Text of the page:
Some players get very upset with themselves when they lose a match that they think they could have won. Some don’t show it or have a frozen smile, but are just as upset or disappointed on the inside, they are just trying to be a good sport about it – but they may be just as unhappy with the result as the one who shows emotions. There’s nothing really wrong with such disappointment; true champions, and future champions, hate to lose.
But how many really do something about it? Instead of getting mad, get determined. Immediately after the match, sit down with a pad of paper or other recording device, and analyze why you lost. What techniques do you need to improve to win next time? Do this while it is fresh on your mind. If you are thinking, “I could have won except for . . .” that’s great – that’s the first step in analyzing it. Perhaps discuss the match with someone who watched it, or even the opponent.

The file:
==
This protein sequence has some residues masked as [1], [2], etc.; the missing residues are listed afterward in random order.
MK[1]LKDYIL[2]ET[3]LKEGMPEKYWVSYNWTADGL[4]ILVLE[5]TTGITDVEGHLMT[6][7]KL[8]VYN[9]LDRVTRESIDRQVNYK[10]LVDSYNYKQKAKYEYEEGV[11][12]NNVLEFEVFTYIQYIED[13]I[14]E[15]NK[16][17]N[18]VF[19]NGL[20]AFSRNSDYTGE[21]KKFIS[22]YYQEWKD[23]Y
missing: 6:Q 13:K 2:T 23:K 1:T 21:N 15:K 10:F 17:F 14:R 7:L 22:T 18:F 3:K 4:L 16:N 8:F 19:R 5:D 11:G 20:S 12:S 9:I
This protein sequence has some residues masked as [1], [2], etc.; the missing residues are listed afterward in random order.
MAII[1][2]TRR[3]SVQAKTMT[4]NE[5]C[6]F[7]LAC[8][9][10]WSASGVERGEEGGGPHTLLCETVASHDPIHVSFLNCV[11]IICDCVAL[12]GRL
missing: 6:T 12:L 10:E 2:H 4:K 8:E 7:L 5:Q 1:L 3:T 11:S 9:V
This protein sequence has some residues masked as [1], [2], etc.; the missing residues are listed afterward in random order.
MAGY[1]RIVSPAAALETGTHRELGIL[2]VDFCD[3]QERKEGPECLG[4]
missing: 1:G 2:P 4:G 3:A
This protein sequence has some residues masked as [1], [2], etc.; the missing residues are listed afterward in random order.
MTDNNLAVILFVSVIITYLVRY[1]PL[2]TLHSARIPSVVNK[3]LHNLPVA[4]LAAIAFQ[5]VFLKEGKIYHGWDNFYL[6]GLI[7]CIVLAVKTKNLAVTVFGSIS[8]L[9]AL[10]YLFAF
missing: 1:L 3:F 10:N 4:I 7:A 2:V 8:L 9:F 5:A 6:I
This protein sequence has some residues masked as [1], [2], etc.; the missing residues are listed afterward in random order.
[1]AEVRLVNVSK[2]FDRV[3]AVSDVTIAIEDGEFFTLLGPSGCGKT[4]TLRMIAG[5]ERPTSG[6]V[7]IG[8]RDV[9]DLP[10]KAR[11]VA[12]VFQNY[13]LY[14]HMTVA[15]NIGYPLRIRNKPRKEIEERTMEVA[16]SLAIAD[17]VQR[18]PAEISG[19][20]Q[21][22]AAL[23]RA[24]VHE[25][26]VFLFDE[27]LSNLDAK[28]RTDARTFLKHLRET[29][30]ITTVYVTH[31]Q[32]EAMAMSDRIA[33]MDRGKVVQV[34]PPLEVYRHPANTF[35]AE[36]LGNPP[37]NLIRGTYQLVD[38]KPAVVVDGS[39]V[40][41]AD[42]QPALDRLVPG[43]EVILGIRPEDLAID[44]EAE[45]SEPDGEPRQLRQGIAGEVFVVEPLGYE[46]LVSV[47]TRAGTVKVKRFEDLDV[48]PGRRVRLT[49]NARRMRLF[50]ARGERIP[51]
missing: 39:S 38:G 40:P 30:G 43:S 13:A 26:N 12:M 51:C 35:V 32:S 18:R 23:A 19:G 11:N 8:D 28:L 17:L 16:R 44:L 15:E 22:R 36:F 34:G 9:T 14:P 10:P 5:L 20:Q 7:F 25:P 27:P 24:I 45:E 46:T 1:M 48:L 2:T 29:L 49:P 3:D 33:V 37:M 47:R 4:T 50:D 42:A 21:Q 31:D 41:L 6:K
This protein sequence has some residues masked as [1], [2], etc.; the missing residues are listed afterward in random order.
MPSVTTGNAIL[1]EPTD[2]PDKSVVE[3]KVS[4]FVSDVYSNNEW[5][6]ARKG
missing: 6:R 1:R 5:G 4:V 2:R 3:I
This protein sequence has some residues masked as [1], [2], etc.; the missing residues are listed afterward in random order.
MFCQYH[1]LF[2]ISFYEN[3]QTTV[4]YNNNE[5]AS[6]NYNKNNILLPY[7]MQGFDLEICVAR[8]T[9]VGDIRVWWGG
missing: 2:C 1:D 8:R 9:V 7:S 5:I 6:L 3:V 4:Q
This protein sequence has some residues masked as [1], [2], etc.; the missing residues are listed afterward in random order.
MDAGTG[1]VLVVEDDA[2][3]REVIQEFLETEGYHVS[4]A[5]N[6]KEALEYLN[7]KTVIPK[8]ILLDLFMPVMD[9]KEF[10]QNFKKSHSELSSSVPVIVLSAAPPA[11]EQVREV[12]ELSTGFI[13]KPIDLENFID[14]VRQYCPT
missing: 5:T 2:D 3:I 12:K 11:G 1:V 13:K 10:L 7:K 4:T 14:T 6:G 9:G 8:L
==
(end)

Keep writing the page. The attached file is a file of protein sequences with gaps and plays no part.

But then do something about it. Isolate what you need to work on, and do drills that specifically address the problem. Then more game-like ones until whatever technique you had trouble with is no longer a problem.
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